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Laptop Disaster Recovery

      Dick will be quoted in an upcomping article about laptop disasters and recovery. Here is some of the information from that piece.
      Here's some background to the approach I use. Individual users and users with corporate IT departments have the least difficulty keeping computers running. Individuals can cut a few corners and cobble up the solutions they like(1). Corporate IT may be slow to respond, but those departments have tested their deployments and can generally resolve problems transparently to the user. A small business, one with 5 or 10 or 30 computers, one or two workgroup servers, and no single administrator generally has the most difficulty creating and maintaining a safe computing environment.

1) Do you feel an online "hard disk space" web site is a good alternative or are there negatives to using such a service?


  • Online storage fails if the Internet connection is down or you are in a meeting without one.
  • The online storage server will be down when you need it.
  • Data Security is worrisome when your data is online.
  • Getting online if your computer is dead requires planning ahead.
And the explanation (I'm very wary of storing critical data online because too many things can go wrong):
  • The Internet connection can be down or not available. Without the connection there is no chance of retrieving the data. None.
  • The online storage server will certainly be down for routine maintenance when you need it (99.4% uptime guarantees over 260 minutes of downtime in an average month.)
  • Hackers like big targets. Data Security becomes more worrisome when your data is out there where any hacker can try.
  • Here's the biggie: If your computer is dead in the water, how much local work will you have to do to get online to access your data? When the laptop goes down, online backup is often useless. The user needs a solid recovery method and some local backup just to get back online. I create recovery CDs with an image of all loaded applications in their current configuration for that purpose.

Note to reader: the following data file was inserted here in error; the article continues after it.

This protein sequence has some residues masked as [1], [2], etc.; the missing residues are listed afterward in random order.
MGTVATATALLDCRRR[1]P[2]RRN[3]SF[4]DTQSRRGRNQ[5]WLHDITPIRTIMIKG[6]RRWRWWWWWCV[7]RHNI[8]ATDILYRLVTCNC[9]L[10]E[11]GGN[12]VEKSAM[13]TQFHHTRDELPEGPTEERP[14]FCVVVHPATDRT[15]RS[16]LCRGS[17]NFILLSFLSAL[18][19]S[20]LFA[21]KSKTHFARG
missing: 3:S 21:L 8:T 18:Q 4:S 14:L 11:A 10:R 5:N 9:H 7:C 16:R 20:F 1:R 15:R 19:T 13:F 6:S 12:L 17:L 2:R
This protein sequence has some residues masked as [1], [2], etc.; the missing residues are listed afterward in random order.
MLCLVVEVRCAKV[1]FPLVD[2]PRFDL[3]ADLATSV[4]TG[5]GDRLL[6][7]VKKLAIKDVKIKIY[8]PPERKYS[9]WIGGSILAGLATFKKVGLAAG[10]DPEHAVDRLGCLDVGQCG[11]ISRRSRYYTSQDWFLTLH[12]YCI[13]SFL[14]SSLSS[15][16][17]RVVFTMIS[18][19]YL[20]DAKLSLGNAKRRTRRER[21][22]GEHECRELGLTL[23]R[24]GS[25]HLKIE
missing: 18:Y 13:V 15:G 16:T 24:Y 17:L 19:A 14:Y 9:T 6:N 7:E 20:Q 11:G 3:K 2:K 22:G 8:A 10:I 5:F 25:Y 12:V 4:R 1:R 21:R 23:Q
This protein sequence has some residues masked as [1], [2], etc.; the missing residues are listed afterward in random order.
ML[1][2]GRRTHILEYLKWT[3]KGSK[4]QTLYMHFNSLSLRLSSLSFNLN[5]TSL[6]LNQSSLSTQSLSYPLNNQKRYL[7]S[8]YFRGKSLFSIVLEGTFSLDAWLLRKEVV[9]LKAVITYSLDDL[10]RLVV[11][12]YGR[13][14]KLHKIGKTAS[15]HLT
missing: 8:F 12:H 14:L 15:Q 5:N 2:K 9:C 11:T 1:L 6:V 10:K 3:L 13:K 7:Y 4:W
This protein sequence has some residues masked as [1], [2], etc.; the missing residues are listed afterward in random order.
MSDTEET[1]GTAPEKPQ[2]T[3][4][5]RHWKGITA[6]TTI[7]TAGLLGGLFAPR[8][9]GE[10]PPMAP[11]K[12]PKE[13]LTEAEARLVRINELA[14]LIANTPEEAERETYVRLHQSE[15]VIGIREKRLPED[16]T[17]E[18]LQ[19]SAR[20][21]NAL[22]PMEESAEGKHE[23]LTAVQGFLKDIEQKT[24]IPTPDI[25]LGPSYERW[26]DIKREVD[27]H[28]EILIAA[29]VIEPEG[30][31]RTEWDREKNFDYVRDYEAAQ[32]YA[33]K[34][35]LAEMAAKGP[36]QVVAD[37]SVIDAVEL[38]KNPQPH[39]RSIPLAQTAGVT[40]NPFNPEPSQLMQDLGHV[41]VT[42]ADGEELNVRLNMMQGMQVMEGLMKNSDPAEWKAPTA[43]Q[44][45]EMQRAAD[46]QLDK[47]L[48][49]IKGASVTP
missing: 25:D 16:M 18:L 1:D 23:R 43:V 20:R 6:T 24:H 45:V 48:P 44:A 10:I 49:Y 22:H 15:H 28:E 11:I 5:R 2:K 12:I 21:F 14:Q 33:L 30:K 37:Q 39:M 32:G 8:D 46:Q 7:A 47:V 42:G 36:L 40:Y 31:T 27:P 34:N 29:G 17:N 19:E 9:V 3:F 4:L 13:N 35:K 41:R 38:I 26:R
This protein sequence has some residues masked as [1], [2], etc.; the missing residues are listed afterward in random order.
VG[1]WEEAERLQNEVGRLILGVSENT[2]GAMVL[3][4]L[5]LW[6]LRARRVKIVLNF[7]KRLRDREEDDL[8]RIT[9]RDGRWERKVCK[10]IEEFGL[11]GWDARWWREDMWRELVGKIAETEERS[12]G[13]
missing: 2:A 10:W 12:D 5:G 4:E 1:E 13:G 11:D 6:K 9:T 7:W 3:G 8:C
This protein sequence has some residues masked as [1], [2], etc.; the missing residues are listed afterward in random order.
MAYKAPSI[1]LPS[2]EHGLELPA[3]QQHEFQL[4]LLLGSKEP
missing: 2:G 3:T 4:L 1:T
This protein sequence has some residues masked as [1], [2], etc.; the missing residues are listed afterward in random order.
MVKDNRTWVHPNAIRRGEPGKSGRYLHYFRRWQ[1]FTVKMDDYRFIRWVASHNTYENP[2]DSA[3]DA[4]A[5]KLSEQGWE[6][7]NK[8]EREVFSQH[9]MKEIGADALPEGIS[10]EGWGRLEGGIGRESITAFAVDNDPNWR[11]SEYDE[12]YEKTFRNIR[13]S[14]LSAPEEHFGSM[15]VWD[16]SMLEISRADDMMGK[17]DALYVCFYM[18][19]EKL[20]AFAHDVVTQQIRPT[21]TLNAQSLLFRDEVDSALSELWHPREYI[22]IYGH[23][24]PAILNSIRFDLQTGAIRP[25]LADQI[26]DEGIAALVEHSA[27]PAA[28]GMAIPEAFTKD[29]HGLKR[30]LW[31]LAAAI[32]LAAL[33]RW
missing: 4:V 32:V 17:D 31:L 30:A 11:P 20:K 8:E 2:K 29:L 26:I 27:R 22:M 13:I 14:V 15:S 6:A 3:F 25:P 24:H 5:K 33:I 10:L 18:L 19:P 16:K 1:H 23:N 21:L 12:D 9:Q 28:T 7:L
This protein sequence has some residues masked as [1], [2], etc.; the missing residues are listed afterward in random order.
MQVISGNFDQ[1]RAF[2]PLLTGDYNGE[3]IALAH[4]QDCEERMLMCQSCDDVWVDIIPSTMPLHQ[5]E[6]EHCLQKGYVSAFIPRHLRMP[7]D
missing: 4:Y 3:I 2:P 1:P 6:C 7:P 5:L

2) What tips would you offer to laptop/notebook users?


  • Keep all data files in a separate, easily backed-up location.
  • Synchronize your data with a server every time you return home.
  • Run a daily server backup routine.
  • Create a CD-based recovery file for all the applications on the laptop.
And the explanation:
  • Keep all data files in a separate, easily backed-up location on your laptop. I always set drives up with separate partitions for that, but even "My Documents" works in a pinch if all the data files are there.
  • Synchronize your data with a server every time you return home. I use LapLink(2) because it is fast and easy. If cost is an issue, most households and offices have a computer that's just too slow. Use it. The "server" can be any old computer in the corner with its shares set properly. That server lets SOHO users or family members share files, Internet connections, and peripherals with ease.
  • Run a daily server backup routine with a different tape for each day. Windows-based backup programs are inexpensive and cranky. Netware-based backup programs are expensive and cranky. Linux based backup programs are (mostly) free and cranky. Read the manual and practice. Restoring after a fatal crash is much easier if you've restored once or twice for fun.
  • Use Drive Image or a similar program to create a CD-based recovery file for all the applications on the laptop. Do it every time you add or remove programs and every time you make significant changes to an application set up or configuration.


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